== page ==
So what am I looking forward to?

Let me get back to you on that . . . because, man, am I slammed with work right now.

Wednesday, August 16, 2006

Tantrumland for Number 2

My younger son Malcolm is two and a half and has entered a stage of near-perpetual tantrums. He's still cute enough that his tantrums would be endearing, were it not for his dedicated persistence in asking for really inconvenient things. Yesterday there was a pair of extra socks that he carried with him throughout the day -- in the car, to the pool, into the pool -- and he would not relinquish them. Then when he got home, he wanted to wear said socks (now soaking wet) through the house. When denied, he laid himself out on the floor in classic tantrum pose, ams and legs flailing. His tone is less angry than Aidan ever was, a sort of inconsolable hysteria.

When you're constantly dealing with someone who's losing their shit, you look for any way to lighten the tone. It's not really fair to the kids to make fun of their tantrums, since you want to acknowledge their emotions and guide them to acceptable ways of expressing it. But we can't help ourselves; Janet and I start improvising on songs to describe the situation:

(sung to the tune of "How can I keep from singing")

My soul is lost in endless wants
And calming words are useless
I want it so, but you say "No"
My parents are so clueless.

The tears flow down my flush-ed cheeks
And from my eyes are streaming.
Since all conspire 'gainst my desire
How can I keep from screaming?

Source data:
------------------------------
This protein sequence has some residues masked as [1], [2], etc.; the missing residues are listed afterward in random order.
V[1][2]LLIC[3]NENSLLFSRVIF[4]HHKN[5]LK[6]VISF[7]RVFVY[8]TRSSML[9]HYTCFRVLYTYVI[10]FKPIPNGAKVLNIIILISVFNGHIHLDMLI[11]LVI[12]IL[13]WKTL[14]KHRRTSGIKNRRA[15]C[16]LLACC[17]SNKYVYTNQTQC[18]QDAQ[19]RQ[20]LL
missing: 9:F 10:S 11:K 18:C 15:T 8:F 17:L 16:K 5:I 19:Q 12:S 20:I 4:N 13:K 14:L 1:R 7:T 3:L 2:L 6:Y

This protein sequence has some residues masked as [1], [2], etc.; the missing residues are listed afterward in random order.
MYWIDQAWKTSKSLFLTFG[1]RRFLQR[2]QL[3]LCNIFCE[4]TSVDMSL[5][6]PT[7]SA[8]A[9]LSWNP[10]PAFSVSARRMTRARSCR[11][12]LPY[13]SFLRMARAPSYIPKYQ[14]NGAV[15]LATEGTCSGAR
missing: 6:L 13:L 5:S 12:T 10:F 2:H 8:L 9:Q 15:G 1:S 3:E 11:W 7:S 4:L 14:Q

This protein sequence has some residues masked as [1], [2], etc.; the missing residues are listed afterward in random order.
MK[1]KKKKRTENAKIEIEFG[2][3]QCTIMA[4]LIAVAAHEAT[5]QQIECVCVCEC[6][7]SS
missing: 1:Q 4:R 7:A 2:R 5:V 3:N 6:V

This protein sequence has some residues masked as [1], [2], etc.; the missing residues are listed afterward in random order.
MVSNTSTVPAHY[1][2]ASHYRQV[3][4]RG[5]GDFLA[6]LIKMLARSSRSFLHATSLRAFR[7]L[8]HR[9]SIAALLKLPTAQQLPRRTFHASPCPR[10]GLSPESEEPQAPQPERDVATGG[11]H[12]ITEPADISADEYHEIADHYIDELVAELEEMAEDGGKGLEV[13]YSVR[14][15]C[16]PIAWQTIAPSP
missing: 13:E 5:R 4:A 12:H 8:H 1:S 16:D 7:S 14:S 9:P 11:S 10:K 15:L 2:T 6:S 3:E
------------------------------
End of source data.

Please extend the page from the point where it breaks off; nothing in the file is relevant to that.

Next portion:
My hope is that most of it is going over their heads.


Tuesday, August 15, 2006

Do more, know less

Malcolm Gladwell's Blink is all about the "adaptive unconscious," the processes in our brain that are reaching conclusions and making decisions without our conscious knowledge. I think reading the book has had an impact on me at that level, because I have found myself making some bold decisions without a lot of hand-wringing lately.

I took complete charge of the UNC SKS student group, something I would have utterly dreaded a year ago but now I feel oddly comfortable about. I found that waiting around for someone else to take charge was ultimately more stressful than just jumping in and taking the responsibility I didn't want. I still have significant concerns about growing the organization; I have lots of empirical evidence from the last fifteen years to show that I'm not the worst leader the group has ever had, but far from the best. But once I made the decision (and I didn't even realize I had made the decision until I heard myself telling my colleagues on the phone) I felt to the psychic release, as if a weight had been lifted, and I knew that I had been repressing my concern for the group for a long time.